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London's first pop-up 'owl bar' responds to accusations of cruelty

When she's not writing, Claire Gillespie can most often be found wiping snotty noses, picking up Lego, taking photos of her cat or doing headstands.

Annie the Owl bar may not be popping up in London after all

From SheKnows UK
Annie the Owl is coming to London. Or maybe she's not.

Originally the concept seemed pretty cool. A pop-up "owl bar," in a secret Soho location for only seven days, and the chance to enjoy cocktails while petting one of six live owls.

But what about the owls? What pleasure do they get out of the experience? Are they at risk of harm if the event goes ahead?

To date over 25,000 people have signed a Change.org petition, set up by owl lover Sarah Stafford, calling on Westminster Council to prevent Annie the Owl bar from going ahead.

The owls have been trained to be around people and the organisers of the event insist they have taken all appropriate measures to ensure their welfare. However animal rights campaigners, experienced falconers, owl lovers and raptor experts are accusing them of cruelty.

In response to concerns that the bar-goers would be drinking alcohol the organisers issued a press release, which included the following statement:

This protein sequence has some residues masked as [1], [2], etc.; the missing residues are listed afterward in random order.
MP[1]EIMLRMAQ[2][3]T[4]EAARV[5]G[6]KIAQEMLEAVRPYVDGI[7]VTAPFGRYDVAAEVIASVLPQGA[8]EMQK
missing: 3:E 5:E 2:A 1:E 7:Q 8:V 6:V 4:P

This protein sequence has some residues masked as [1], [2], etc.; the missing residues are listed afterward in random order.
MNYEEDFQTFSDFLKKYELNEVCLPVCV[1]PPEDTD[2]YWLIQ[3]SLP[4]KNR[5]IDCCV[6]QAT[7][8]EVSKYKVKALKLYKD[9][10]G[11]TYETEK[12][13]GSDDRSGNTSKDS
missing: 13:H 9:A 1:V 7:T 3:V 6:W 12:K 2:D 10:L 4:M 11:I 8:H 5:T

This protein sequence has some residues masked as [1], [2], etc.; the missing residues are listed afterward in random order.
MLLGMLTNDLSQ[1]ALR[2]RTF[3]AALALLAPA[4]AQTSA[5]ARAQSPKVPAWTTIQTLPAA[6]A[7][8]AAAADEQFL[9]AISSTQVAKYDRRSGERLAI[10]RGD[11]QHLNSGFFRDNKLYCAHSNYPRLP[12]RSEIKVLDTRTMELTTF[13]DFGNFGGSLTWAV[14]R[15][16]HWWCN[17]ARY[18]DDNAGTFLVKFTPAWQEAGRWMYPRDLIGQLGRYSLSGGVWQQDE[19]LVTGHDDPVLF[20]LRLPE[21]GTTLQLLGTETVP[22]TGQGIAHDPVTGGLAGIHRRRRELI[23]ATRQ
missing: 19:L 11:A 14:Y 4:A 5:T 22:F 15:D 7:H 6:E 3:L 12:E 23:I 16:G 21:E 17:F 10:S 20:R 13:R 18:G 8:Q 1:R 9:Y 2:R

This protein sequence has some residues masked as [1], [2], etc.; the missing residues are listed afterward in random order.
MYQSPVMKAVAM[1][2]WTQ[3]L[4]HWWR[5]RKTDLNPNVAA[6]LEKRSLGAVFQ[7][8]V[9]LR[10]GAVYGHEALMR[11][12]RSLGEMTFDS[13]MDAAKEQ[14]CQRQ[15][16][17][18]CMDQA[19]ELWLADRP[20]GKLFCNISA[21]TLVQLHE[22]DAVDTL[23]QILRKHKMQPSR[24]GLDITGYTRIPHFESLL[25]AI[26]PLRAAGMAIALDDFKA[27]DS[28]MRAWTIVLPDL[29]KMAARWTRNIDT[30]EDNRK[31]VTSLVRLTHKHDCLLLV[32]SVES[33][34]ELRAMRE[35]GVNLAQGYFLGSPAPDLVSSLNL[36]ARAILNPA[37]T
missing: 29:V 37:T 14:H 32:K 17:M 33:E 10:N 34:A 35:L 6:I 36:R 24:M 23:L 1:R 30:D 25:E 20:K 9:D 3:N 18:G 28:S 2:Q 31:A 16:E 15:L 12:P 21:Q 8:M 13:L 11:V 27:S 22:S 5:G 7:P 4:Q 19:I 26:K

"After some concerns from animal welfare groups regarding the provision of TWO alcoholic cocktails per person at Annie the Owl, the organisers have decided to no longer serve alcoholic drinks/cocktails during the event. The organisers believe that 64,000 people (and +125,000 tickets applied for) have registered for the event because they love owls and not because of the alcohol.

"The organisers are seeking to raise funds for owls sanctuaries through a special event that invites people to relax, enjoy smoothies, and learn about owls in a unique setting."

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However this hasn't gone far enough to allay concerns. "Five owls working for 6 hours over 7 nights for public entertainment and money making is downright unfair and cruel," said Stafford in a statement posted on her petition page. She has urged the thousands of people who have entered the ballot for Annie the Owl tickets to reconsider and "go and see them in a reputable centre, where they are as close to their natural environment as possible, well cared for [and] unstressed."

Annie the Owl organisers insist that "the welfare of the birds is our biggest priority" and say they "are working with professionals to make sure of that."

Annie the Owl bar is scheduled to take place between March 19 and March 25, opening from 8:30 p.m. to 2 a.m. every evening. Unless, of course, Westminster Council decides to deny them permission to trade.

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